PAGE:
There shouldn't be much doubt that Chinese officials have been made to realize the seriousness of deforestation and are interested in seeing reforestation become successful. Reforestation appears more successful in Yunnan than in Sichuan. Pressure to supply adequate lumber to a nation with and insatiable appetite for wood and wood products apparently overpowers any other influence in forestry management. The imposing Diquing Paper Mill, sited on the Yangzi River near the southern tip of Decent TAP, started production in 1993. Logs from mature trees instead of easily replaceable new trees are pulped, a highly wasteful usage. Gyalthang presides over the regional process and storage facilities, transport and truck repair and Forestry Police. ...Countless roadside lumber camps and deposit may be seen between Zhonngdian and Lijiang. The run-down settlement of Little Gyalthang, consisting mostly of timber shacks, contains little besides lumber yards, and a few other Chinese compounds.

While the sheer volume of timber moving out of the areas and the poverty that remains in the area moots any suggestion that Tibetans are prime beneficiaries of forestry exploitation, there may be some local benefit in terms of employment created. The situation in Gyalthang and the rest of Dechen TAP is unclear in this respect. Tibetans make up a significantly smaller fraction of official population in the area compared to other heavy forestry zones in Tibetan ethnic areas (e.g. Kartse and Ngawa TAP's). and hence may receive an even smaller slice of the pie here than elsewhere.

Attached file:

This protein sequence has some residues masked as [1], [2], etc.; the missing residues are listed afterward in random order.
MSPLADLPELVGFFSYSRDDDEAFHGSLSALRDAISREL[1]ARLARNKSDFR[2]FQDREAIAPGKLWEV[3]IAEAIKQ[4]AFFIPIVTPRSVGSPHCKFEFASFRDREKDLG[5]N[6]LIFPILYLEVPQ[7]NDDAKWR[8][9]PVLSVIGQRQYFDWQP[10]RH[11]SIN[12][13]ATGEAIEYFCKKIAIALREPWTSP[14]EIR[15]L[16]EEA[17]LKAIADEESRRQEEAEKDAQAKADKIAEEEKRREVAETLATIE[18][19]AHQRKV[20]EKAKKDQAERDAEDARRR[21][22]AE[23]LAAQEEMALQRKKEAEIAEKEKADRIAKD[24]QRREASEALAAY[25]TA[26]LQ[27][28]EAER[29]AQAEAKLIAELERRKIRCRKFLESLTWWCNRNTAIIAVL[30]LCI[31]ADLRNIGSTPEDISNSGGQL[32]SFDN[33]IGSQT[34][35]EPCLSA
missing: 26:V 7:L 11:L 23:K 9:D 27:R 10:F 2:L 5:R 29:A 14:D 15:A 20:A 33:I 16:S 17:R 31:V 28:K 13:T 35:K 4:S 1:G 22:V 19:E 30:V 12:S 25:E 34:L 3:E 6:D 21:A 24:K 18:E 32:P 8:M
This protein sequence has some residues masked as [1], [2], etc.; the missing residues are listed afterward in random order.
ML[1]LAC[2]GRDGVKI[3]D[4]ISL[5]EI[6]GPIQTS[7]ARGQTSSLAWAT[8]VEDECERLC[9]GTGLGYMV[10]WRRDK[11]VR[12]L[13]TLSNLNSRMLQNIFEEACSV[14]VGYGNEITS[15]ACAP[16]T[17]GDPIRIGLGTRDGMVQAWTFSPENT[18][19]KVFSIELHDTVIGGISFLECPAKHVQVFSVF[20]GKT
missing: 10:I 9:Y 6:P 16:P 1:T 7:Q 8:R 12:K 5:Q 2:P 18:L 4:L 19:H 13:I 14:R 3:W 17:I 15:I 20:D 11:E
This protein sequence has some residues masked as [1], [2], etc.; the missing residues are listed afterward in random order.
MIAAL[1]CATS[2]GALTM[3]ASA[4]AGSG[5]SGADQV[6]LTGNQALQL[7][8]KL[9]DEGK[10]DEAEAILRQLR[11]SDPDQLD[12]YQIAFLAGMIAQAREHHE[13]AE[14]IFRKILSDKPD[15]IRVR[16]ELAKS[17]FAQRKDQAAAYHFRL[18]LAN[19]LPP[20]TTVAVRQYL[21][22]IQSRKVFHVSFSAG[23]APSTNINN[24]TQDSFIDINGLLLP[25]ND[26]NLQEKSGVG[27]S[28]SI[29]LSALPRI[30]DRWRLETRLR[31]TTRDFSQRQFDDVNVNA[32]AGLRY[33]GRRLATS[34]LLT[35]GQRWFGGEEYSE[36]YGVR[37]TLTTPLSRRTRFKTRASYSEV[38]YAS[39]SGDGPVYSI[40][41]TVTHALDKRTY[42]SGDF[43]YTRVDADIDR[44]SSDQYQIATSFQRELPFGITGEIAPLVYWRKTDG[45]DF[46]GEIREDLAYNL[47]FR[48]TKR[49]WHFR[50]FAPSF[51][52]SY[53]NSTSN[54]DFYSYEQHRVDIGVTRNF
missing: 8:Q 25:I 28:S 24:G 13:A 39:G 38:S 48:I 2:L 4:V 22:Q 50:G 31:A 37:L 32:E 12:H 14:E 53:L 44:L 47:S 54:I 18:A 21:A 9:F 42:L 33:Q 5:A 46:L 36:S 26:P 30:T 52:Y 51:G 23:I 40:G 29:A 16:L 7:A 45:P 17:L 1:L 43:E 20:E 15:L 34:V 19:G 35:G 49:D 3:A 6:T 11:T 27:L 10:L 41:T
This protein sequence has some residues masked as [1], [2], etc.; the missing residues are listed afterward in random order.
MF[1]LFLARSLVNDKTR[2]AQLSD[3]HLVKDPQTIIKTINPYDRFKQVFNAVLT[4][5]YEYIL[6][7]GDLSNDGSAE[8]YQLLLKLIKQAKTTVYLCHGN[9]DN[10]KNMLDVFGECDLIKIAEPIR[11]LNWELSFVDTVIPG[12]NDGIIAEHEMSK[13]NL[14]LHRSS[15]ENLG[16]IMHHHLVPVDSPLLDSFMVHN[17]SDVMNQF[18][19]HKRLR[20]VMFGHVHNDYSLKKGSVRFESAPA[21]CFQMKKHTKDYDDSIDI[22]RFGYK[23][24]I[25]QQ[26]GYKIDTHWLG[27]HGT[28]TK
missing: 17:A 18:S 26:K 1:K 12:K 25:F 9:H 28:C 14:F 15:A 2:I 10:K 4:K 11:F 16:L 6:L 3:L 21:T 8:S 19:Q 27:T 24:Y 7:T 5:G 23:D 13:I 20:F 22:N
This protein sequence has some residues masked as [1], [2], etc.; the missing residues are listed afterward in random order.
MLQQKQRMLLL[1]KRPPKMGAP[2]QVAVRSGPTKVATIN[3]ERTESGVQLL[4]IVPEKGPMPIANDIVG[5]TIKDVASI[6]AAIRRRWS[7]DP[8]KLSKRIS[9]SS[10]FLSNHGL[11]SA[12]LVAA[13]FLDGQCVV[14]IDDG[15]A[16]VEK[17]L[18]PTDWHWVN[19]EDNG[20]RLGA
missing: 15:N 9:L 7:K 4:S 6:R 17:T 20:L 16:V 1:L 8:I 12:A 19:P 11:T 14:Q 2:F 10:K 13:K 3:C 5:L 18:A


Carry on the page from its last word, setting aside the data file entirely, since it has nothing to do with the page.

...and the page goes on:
At least twenty-eight types of mineral resources, including asbestos, are known to exist in Dechen TAP. Since the 18th Century, Chinese miners have been working rich gold and silver mines in the Gyalthang area, sometimes till deposits were exhausted.

With the mighty Mekong and Yangzi Rivers and their numerous tributaries flowing through the length of Dechen, the State is well aware of Dechen's hydro-electric potential, and has provided provincial-level funding for hydro-electric projects in the prefecture. Many hydro-electric power stations and dams have already been constructed, most notably the massive Chongjianghe Hydro-Electric Plant on the Little Zhongdian River seventy kilometers south of Gyalthang, completed in 1991. A reliable and abundant electricity supply will obviously assist future development in Dechen.

Dechen TAP is home to a rich variety of wildlife. Its exploitation is not immediately visible but one shop in the market was selling skins including common leopard and clouded leopard. Several rare bird skins and another clouded leopard pelt were seen hanging in the upper window of a hotel.


Industrial

At present the town of Gyalthang in not heavily industrialized. A textile factory is located on the southern outskirts, and the County Chang (barley beer) Factory along the northern road towards Dechen. A large prefectural wood processing plant occupies an area on the northern outskirts, and its county equivalent further inside the town precincts. The Diqing Paper Mill is in the south of the County, as mentioned above. Workers in those factories within the town are probably local, including Tibetans, but the Diquing Paper Mill almost certainly employs a majority of Chinese, engaged from areas outside the prefecture. Small handicraft industries, such as making of wooden bowls, also operate in the town. At present forestry seems to be providing the most opportunities for industrial employment.


[Reproduced by permission from TIBET: Outside the TAR, by Steven D. Marshall and Susette Ternent Cooke. 1997, S. Marshall and S. Cooke.]